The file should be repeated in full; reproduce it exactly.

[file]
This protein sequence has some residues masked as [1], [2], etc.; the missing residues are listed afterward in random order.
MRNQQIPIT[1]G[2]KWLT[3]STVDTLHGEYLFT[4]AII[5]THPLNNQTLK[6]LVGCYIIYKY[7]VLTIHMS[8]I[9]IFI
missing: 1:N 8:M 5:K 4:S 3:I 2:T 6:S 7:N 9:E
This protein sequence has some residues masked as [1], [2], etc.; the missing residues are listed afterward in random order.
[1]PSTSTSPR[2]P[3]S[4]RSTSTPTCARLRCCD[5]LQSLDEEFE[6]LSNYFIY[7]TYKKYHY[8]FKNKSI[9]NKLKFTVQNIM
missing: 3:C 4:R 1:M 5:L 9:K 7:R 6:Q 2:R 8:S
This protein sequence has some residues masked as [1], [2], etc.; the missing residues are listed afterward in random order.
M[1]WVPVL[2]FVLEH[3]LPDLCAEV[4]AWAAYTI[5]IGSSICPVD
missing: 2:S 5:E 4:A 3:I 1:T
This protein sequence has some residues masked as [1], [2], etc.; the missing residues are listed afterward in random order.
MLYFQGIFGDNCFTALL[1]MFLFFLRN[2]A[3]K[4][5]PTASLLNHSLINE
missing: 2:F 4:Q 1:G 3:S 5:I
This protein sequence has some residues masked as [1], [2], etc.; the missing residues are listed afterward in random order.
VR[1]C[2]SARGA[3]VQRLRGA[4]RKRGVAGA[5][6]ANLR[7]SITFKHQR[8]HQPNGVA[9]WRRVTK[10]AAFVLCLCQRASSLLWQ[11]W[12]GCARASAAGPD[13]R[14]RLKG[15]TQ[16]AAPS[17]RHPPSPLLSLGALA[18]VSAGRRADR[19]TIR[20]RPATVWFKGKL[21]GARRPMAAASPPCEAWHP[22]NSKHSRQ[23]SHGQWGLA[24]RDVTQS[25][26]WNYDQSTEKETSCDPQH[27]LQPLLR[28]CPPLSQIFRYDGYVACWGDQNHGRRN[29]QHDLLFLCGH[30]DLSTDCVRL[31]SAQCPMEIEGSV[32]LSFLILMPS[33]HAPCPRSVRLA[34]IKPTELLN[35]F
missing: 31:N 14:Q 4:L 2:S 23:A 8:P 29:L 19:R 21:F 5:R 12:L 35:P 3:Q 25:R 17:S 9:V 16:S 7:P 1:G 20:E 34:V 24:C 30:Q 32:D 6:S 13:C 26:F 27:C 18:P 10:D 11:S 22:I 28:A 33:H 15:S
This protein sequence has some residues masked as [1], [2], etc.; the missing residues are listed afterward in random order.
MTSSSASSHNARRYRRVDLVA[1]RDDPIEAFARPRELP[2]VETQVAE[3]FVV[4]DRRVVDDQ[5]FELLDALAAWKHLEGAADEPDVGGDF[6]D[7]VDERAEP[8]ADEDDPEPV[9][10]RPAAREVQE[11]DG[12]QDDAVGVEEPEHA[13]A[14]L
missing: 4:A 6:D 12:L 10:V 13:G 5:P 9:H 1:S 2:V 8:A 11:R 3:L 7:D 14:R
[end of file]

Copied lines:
This protein sequence has some residues masked as [1], [2], etc.; the missing residues are listed afterward in random order.
MRNQQIPIT[1]G[2]KWLT[3]STVDTLHGEYLFT[4]AII[5]THPLNNQTLK[6]LVGCYIIYKY[7]VLTIHMS[8]I[9]IFI
missing: 1:N 8:M 5:K 4:S 3:I 2:T 6:S 7:N 9:E
This protein sequence has some residues masked as [1], [2], etc.; the missing residues are listed afterward in random order.
[1]PSTSTSPR[2]P[3]S[4]RSTSTPTCARLRCCD[5]LQSLDEEFE[6]LSNYFIY[7]TYKKYHY[8]FKNKSI[9]NKLKFTVQNIM
missing: 3:C 4:R 1:M 5:L 9:K 7:R 6:Q 2:R 8:S
This protein sequence has some residues masked as [1], [2], etc.; the missing residues are listed afterward in random order.
M[1]WVPVL[2]FVLEH[3]LPDLCAEV[4]AWAAYTI[5]IGSSICPVD
missing: 2:S 5:E 4:A 3:I 1:T
This protein sequence has some residues masked as [1], [2], etc.; the missing residues are listed afterward in random order.
MLYFQGIFGDNCFTALL[1]MFLFFLRN[2]A[3]K[4][5]PTASLLNHSLINE
missing: 2:F 4:Q 1:G 3:S 5:I
This protein sequence has some residues masked as [1], [2], etc.; the missing residues are listed afterward in random order.
VR[1]C[2]SARGA[3]VQRLRGA[4]RKRGVAGA[5][6]ANLR[7]SITFKHQR[8]HQPNGVA[9]WRRVTK[10]AAFVLCLCQRASSLLWQ[11]W[12]GCARASAAGPD[13]R[14]RLKG[15]TQ[16]AAPS[17]RHPPSPLLSLGALA[18]VSAGRRADR[19]TIR[20]RPATVWFKGKL[21]GARRPMAAASPPCEAWHP[22]NSKHSRQ[23]SHGQWGLA[24]RDVTQS[25][26]WNYDQSTEKETSCDPQH[27]LQPLLR[28]CPPLSQIFRYDGYVACWGDQNHGRRN[29]QHDLLFLCGH[30]DLSTDCVRL[31]SAQCPMEIEGSV[32]LSFLILMPS[33]HAPCPRSVRLA[34]IKPTELLN[35]F
missing: 31:N 14:Q 4:L 2:S 23:A 8:P 29:L 19:R 21:F 5:R 12:L 35:P 3:Q 25:R 17:S 9:V 16:S 7:P 1:G 20:E 34:V 24:C 30:Q 32:D 6:S 13:C 26:F 27:C 18:P 10:D 11:S 22:I 28:A 33:H 15:S
This protein sequence has some residues masked as [1], [2], etc.; the missing residues are listed afterward in random order.
MTSSSASSHNARRYRRVDLVA[1]RDDPIEAFARPRELP[2]VETQVAE[3]FVV[4]DRRVVDDQ[5]FELLDALAAWKHLEGAADEPDVGGDF[6]D[7]VDERAEP[8]ADEDDPEPV[9][10]RPAAREVQE[11]DG[12]QDDAVGVEEPEHA[13]A[14]L
missing: 4:A 6:D 12:L 10:V 13:G 5:P 9:H 1:S 2:V 8:A 11:R 3:L 7:D 14:R